If Gov. Jon Corzine and the State Legislature have their way, we can all congratulate New Jersey for stealing the number one spot for highest state/local tax burden in the country from…New Jersey.
That’s right. This week, the legislature is poised to vote on Gov. Corzine’s proposed budget that raises taxes by well over $1.5 billion. New Jersey would essentially outdo itself for most inhospitable tax climate in the country.
Under the budget package passed by the Assembly and Senate Budget Committees, the personal income tax rate will become even more progressive with a top rate of 10.75% – just shy of the highest in the nation. Note that two-thirds of small businesses also pay under this tax rate. This comes despite the fact that New Jersey has had a net out-flow of residents every year for the past ten years. Two of the top destinations for those who left were Pennsylvania and Florida, which have flat income tax rates of 3.07% and 0% respectively. Surprise, surprise.
The budget also targets alcohol beverage and tobacco taxes for an estimated $40 million-plus in new revenue. Having completely failed to learn from history, policymakers are proposing a 12.5-cent per pack cigarette tax hike, despite the fact that the last time the cigarette tax was raised in New Jersey, the state collected $52 million less than projected and $22 million below what they collected before the tax hike. Similarly, the last time the federal alcohol tax was hiked, it took over a decade to raise more revenue. As sales decline due to higher taxes, cigarettes and alcohol become shrinking and exceptionally volatile revenue sources. These tax hikes are also poised to seriously impact the state’s huge hospitality and retail industry, where businesses will be forced to cut jobs, wages, or downsize to compensate from declining sales.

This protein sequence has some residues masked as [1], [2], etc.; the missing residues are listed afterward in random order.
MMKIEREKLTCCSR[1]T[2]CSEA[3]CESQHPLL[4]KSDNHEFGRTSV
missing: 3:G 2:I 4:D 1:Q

Businesses will see numerous tax increases, including the small business tax hike mentioned above.
- Extending the 4% corporate tax surcharge that was set to expire at the end of June.
- A $350 million payroll tax hike that resulted from so many people collecting unemployment checks (probably the result of business taxes that dramatically stifle job creation).
- Raising the health insurance tax from 1% to 2.25%, which will also make health care most costly.
To top it off, despite having the highest property taxes in the nation – at $6,500 per household – the budget suspends property tax deductions and rebates for all but a few New Jersey residents.
If you need any other reasons to congratulate New Jersey on their fiscal irresponsibility, make sure to read our prior blog post on Gov. Corzine’s budget.
New Jersey Residents: CLICK HERE to write your state lawmakers and Governor Corzine in opposition to the budget package.
(photo by mtstradling)